A week with the latest version of Land Rover’s stalwart Defender reminds you of its many strengths and weaknesses.
Jeremy Clarkson slates Land Rovers – Read the Field Day blog
Sorry to start with a question of philosophy, but does the Land Rover Defender still have a relevance to the world of iPods and Big Brother? Or should it join the Morris Minor, Triumph Stag and E-Type Jag in the Gaydon Motor Museum?
Let’s hear the case for the defence. Last year’s changes (on paper, at least) make it sound pretty damn modern. For a start, the new 2.4 litre 122hp common-rail engine sounds good and pulls it along quite perkily. Then there’s the new six-speed gearbox which quietens downs the roar and makes 80mph motorway cruising surprisingly relaxing.
And the goody count has shot up too. Where once the Defender had all the comfort and sophistication of a Sherman tank, it now has a decent radio/CD, modern instruments, heated seats and air-conditioning. And the switchgear, which used to look like it had been fired at the dashboard from a shotgun, has been corralled into quite a good semblance of order.
It’s breathtakingly practical too, with rubber mats and not a fleck of flurry carpet in sight. It must be the only car you can (virtually) pressure wash on the inside.
And then there are the Defender’s traditional values. Its stocky, bulldog presence, that makes most off-roaders look like well-coiffed-but-nervy Cocker Spaniels. Its best-on-the-market 3.5t towing capacity, too, and the knowledge that if you suddenly needed to cross the notoriously swampy Darian Gap in Columbia instead of popping into Sainsbury’s, you probably could.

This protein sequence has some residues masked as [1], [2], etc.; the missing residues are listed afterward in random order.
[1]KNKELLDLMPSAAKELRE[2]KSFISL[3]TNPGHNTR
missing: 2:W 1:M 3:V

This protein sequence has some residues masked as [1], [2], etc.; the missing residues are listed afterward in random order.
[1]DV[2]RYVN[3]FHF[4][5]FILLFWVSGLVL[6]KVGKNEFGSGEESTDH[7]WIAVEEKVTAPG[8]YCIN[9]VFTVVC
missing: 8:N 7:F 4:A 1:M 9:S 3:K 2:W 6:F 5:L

Now let’s hear the case for the prosecution. While last year’s modernisation helped, it does remind you that this is a design that’s been around for a long while.
For a start, you sit squashed up against the door, while a great gap yawns between you and your passenger. Then there’s that shallow screen with its field of vision strangely reminiscent of the view from inside a WW2 gun emplacement. Plus the ever-present roar of the engine, a din so immediate you wonder if you and it are separated by two layers of crepe paper and a bit of Bacofoil.
Other drawbacks? Wide turning circle, muscular gear change, 25mpg consumption, not to mention some plastic fittings that have a circa-1980 East European feel (and smell) to them. There’s also the business of the price too. The 90 Station Wagon we tried comes in at £26,235, which is venturing into luxury car price territory.
So is there still a place for the Defender? If you like a beautifully-made, quiet and sophisticated motor and hardly ever take it off the road, spend the money on the excellent Freelander instead. If you need to tow, or want something that will go anywhere a tractor does, and you don’t mind wrestling with some no-nonsense 1950s technology, this is the car for you.